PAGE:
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Of course, I put A LOT of lime juice into various components of this (which, in the case of the red onions, took them to a level of deliciousness you don't want to even think about).  Tomorrow's dinner, with a more modest lime component, should pose no problems for the wine I'm planning.

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We move down the coast to Amalfi.

Vermicelli di Positano, with an Amalfi salad on the side. (Not the most famous Amalfi salad, based on orange and lemon -- although I bought a blood orange for that purpose -- but one with mixed greens, grape tomatoes, olives, and chunks of mozzarella.) (This salad would have benefited from the addition of some good Amalfi anchovies.  But it feels nice to be able to say that, for once, I ate an entirely vegetarian dinner.)

The interesting thing about this meal was the only cooking it required was of the pasta.  Everything else was nothing more than chopping and slicing (and, in the case of the topping for the pasta, letting sit for a couple of hours.)  It's too bad I choose such a temperate night to make it; it would have been great when it was steaming out.

Unless you have a Marisa Cuomo Fiorduva hanging around (my bottle was drunk long ago), you're probably going to have a Falanghina with this.  I sure did.

2022 Fontanavecchia Falanghina del Sannio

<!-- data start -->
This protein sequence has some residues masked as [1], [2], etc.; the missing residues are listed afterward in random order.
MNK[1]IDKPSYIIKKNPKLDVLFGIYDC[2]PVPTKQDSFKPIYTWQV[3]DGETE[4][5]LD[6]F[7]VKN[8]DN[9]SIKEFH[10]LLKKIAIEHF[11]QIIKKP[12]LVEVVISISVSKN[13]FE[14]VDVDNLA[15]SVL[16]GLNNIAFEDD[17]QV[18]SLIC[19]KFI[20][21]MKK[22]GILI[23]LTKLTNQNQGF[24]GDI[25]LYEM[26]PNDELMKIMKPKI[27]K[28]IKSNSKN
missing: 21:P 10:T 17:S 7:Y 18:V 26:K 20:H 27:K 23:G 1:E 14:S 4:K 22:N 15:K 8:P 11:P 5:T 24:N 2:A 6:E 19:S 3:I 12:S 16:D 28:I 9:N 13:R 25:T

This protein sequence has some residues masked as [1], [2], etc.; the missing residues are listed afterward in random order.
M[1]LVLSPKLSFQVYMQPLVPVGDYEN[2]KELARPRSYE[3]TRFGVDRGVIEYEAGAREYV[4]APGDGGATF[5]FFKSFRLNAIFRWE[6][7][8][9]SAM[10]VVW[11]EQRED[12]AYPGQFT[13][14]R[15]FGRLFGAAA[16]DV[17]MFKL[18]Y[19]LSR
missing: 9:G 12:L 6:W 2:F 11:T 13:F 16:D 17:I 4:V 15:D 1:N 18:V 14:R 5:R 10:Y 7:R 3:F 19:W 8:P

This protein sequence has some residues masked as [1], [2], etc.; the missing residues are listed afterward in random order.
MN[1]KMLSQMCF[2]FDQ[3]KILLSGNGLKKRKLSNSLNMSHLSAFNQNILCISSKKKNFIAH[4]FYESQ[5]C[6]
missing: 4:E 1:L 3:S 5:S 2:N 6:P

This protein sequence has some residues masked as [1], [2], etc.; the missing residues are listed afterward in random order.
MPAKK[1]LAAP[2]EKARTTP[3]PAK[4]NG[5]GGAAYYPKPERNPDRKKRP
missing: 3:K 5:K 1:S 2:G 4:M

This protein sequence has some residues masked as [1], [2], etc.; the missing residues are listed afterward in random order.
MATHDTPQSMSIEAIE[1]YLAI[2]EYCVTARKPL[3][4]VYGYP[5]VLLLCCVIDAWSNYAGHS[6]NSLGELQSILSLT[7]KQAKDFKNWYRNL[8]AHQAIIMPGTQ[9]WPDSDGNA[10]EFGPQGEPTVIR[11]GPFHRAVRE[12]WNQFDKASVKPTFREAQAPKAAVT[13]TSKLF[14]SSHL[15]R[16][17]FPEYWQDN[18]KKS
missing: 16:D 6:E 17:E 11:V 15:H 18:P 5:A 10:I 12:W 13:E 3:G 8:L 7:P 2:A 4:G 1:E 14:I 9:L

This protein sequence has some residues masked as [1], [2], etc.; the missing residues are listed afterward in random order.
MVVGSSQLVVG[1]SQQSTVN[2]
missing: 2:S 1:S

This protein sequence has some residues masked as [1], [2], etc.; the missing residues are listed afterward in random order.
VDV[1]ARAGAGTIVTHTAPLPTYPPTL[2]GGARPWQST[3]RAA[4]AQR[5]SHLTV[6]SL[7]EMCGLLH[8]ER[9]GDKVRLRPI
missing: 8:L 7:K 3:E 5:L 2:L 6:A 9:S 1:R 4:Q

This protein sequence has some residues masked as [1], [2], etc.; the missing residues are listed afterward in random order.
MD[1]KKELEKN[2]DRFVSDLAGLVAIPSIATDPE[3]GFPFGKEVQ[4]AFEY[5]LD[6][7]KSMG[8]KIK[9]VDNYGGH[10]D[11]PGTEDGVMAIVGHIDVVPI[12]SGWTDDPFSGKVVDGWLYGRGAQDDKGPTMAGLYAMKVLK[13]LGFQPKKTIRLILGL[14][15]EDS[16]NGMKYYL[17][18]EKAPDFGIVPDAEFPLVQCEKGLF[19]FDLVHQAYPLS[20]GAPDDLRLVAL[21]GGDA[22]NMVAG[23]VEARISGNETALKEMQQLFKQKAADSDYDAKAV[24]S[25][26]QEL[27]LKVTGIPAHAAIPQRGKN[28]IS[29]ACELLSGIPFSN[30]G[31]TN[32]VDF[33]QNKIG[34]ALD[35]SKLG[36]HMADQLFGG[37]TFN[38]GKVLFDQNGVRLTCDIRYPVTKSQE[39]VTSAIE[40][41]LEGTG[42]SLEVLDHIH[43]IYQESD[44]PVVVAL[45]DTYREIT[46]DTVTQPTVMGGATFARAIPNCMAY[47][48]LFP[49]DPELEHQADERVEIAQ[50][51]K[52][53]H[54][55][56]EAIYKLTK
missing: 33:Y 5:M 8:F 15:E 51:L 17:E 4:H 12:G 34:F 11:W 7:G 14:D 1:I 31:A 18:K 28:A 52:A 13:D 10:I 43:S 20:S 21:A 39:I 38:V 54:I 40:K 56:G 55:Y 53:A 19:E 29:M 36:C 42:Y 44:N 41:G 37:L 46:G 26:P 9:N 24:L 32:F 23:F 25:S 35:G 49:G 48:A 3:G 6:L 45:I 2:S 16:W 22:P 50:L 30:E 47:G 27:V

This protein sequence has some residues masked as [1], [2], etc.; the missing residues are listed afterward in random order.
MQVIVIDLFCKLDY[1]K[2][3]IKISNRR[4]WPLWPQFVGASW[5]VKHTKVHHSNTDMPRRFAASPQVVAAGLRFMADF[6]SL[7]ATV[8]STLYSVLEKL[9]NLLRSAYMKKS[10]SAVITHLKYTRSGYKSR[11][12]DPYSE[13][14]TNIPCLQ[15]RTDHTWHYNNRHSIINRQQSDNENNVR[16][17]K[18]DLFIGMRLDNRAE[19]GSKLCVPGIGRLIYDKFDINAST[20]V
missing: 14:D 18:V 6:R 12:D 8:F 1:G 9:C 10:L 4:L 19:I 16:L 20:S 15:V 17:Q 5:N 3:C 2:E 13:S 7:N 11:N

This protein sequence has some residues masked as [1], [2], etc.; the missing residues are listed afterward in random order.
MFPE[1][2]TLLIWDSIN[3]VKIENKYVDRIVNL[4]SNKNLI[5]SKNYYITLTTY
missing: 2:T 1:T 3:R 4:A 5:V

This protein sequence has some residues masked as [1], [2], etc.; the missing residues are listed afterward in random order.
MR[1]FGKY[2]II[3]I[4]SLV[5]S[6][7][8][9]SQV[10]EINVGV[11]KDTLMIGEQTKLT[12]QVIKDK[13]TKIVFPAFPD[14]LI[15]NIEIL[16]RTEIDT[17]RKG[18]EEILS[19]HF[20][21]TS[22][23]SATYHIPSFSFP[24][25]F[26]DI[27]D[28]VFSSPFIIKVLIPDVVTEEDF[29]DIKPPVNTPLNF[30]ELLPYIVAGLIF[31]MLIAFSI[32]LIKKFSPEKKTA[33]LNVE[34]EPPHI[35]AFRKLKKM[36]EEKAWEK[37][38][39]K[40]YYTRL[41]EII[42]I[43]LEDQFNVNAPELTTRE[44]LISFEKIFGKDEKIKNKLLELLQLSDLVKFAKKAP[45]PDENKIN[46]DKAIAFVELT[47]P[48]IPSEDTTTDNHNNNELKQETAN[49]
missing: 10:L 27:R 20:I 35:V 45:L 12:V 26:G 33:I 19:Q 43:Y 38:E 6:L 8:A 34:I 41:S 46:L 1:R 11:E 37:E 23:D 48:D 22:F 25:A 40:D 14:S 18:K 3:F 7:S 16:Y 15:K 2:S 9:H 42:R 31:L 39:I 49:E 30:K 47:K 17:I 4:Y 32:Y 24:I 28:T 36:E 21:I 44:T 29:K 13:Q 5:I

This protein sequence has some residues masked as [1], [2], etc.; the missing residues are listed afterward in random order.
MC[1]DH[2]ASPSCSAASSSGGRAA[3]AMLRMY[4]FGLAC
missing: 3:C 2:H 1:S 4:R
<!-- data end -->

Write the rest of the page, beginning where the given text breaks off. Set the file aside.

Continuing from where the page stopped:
This is a very old established producer.  In Italian regions like Compania that are just undergoing upgrading, that can be a bad thing:  the established producers can be wed to the bad old ways of making undistinguished wines in large quantities to dump on the market.

While this isn't great, though, it's much better than mediocre.  It's a totally respectable -- and enjoyable -- wine.

It has what's good about Falanghina -- that bitter almond flavor that hits you mid-tongue, after the citrus and stone fruit and before the slatey minerals -- in pretty decent amount.  It's not deep or anything.  But it's not simplistic -- and it gets the job done.

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Tomato-Egg Stir Fry.  You eat it over rice.

You can see why this is such a solid favorite of Chinese-American families (not to mention Chinese-American college students).  It is almost NO work, and certainly no time, to make.  It's cheap.  It's fucking delicious.

Oak leaf lettuce with sesame oil on the side.

You would expect me to knee-jerk to a Touraine Sauvignon Blanc with this.  Your expectations would be fulfilled.